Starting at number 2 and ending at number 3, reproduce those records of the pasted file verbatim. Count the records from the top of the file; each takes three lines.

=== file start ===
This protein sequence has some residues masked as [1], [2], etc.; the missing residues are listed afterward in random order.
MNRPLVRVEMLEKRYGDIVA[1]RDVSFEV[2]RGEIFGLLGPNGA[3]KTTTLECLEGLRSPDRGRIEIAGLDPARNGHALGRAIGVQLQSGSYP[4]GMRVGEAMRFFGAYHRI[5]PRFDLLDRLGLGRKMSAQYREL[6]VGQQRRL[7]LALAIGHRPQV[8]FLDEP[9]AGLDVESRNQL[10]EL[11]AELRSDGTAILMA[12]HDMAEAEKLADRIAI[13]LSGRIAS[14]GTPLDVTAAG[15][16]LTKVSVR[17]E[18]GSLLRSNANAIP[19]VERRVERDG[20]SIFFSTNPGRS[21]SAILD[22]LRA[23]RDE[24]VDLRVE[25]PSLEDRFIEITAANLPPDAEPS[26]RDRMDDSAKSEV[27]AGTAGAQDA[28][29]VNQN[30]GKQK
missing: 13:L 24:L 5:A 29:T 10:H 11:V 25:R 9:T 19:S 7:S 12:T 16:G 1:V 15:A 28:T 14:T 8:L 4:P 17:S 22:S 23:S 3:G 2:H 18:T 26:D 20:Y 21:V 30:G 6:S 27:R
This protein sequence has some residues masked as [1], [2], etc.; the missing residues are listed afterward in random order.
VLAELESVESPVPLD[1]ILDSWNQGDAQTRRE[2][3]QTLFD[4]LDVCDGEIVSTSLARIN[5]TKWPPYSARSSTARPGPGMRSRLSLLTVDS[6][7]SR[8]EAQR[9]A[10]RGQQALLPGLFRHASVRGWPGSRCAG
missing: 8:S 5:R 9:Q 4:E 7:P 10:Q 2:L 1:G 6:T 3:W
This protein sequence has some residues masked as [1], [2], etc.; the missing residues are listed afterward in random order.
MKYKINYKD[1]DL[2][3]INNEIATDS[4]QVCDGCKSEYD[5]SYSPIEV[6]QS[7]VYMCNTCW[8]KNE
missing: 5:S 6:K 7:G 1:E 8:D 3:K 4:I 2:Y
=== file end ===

This protein sequence has some residues masked as [1], [2], etc.; the missing residues are listed afterward in random order.
VLAELESVESPVPLD[1]ILDSWNQGDAQTRRE[2][3]QTLFD[4]LDVCDGEIVSTSLARIN[5]TKWPPYSARSSTARPGPGMRSRLSLLTVDS[6][7]SR[8]EAQR[9]A[10]RGQQALLPGLFRHASVRGWPGSRCAG
missing: 8:S 5:R 9:Q 4:E 7:P 10:Q 2:L 1:G 6:T 3:W
This protein sequence has some residues masked as [1], [2], etc.; the missing residues are listed afterward in random order.
MKYKINYKD[1]DL[2][3]INNEIATDS[4]QVCDGCKSEYD[5]SYSPIEV[6]QS[7]VYMCNTCW[8]KNE
missing: 5:S 6:K 7:G 1:E 8:D 3:K 4:I 2:Y